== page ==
I will be talking about this quite a bit–the change that is happening in China as the country becomes more and more interested in the western style of life. Buses like this one are the most common to ride in–ours was a little more high class than this city commuter bus. Bus transport is the slowest mode, but is worth the money. Transport from the University to downtown takes about 30 minutes, but only costs 1rmb, which is about 13 cents. If you were to take a cab to the city, it would take half the time, but more than likely cost around 50 rmb as Xianang U is just outside of the city limits and a toll booth–which is 20 rmb one way and you must pay the cabby’s toll back into the city. 50rmb is about $6.25. So obviously, the bus routes are the way to go.
China’s development to westernize itself is growing. Newer condos such as these are growing around the city and China playing host to the 2008 Olympics is certainly in part to this occuring. Throughout the city, buses and city streets are lined with the proud advertisement “CHINA 2008” with the Olympic rings. The buildings next to this one were beat up shacks that will be demolished at some point, when the Chinese get around to it.
“Endless Distribution in Transformation”
A sign of westernization–these ads appear all over the city–reminds me of the Apprentice, but after reading a story on CNN about how the market is opening up and the US is trying to design its own trade restrictions against China, I think this is more what this is trying to say.
Here is the article….
BEIJING, China (AP) — China’s government-run media lashed out Wednesday at U.S. efforts to limit imports of low-cost Chinese textiles as negotiators from the two sides met to try to settle the dispute.
“Trade protectionism has incurred huge costs for Chinese textile producers,” the government’s China Daily newspaper said in its lead editorial.
“Protectionism is a loss-loss deal for both sides in international trade while undermining the global effort to build a free and fair trade order.”
Chinese textile exports have soared since a worldwide quota system expired on January 1. Washington has already imposed temporary quotas limiting growth in imports of some Chinese textiles to 7.5 percent a year, but U.S. clothing manufacturers want broader limits.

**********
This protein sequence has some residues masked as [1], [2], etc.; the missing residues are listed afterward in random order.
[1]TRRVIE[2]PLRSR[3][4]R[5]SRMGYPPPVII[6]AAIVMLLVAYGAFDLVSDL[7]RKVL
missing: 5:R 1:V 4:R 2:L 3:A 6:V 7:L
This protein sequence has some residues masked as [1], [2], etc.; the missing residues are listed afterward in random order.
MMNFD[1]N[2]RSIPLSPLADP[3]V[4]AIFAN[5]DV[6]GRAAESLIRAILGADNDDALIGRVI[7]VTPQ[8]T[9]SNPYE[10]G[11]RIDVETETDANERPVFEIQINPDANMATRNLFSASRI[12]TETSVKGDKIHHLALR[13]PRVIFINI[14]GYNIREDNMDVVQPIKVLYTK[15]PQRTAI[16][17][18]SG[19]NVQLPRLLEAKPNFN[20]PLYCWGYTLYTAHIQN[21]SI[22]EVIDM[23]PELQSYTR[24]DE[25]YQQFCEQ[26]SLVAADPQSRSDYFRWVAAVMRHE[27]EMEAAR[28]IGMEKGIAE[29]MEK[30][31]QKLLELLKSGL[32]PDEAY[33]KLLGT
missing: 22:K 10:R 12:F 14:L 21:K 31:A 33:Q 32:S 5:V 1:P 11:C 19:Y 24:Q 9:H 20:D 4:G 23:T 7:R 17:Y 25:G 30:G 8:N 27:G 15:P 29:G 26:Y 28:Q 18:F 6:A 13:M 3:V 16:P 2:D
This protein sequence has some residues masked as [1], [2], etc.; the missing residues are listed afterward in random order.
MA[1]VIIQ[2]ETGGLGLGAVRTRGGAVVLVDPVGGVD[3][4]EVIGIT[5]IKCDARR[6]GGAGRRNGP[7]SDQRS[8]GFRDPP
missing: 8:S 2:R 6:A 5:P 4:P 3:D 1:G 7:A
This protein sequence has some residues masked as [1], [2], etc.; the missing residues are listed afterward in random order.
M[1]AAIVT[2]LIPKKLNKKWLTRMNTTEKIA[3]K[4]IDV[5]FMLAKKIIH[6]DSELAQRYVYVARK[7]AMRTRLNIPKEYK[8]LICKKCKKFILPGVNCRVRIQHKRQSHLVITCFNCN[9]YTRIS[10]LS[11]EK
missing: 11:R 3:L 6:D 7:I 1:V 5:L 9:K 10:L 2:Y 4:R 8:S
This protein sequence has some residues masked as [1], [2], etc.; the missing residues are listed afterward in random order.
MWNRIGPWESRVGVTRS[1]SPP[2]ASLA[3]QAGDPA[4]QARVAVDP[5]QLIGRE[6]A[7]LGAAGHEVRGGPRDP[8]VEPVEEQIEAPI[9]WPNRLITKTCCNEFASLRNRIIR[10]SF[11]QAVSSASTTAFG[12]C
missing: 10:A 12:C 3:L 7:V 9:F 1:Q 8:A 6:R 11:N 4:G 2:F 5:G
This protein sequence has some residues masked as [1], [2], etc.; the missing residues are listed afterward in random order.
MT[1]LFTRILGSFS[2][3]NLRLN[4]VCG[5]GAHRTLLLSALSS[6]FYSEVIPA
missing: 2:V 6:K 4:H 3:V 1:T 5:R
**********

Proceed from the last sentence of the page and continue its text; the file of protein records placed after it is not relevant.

The chief U.S. negotiator, David Spooner, said earlier that Washington had presented Beijing with a proposal to cover all items now protected by safeguard agreements plus any categories that might be affected in the future by imports from China.
The American limits would last through 2008.
His talks with Chinese Commerce Ministry officials entered a second day Wednesday.
Beijing argues that developed countries like the United States should focus on high-tech, big-money goods like airplanes and not try to stymie Chinese production of low-cost items like socks and underwear.
It also says that limits on Chinese goods would force U.S. consumers to pay more for clothing.
U.S. clothing manufacturers say the flood of cheap Chinese goods since the beginning of this year have forced 19 U.S. plants to close and resulted in 26,000 lost jobs.
But talks have yet to reach the make-or-break stage, said Auggie Tantillo, executive director of the American Manufacturing Trade Action Coalition, who was in Beijing on Wednesday.
The aim: “Either get a good agreement or no agreement,” he said.
If no agreement is reached, U.S. manufacturers will continue to rely on the safeguard system which allows them to petition the U.S. government on a case-by-case basis for limits if imports are seen to be threatening American industry, he said.
The dispute is politically sensitive at a time of soaring U.S. trade deficits with China, which last year hit $162 billion (130 billion euros) — an all-time record high with any country.
And finally, the true sign of American Influence, the golden arches. If you enlarge this picture, youll see a nice statue in the front of the store that is of a young American boy with his baseball hat on and his baseball glove. The girls I was travelling with wanted to go in and eat, but I refused although I am sure a big mac attack will occur at some point–more out of the need to have meat that I can somewhat recognize.
There is also a KFC across the street from this MC’d’s. And next door– a pizza buffet.
We opted for a nice noodle shop. One thing I am having to get used to is that there is very little meat in dishes and usually egg in some form. The noodle place had a beef noodle soup with lots of cilantro and little beef shavings and a brown, hard boiled egg in it. It was a little greasy for my liking, but not bad.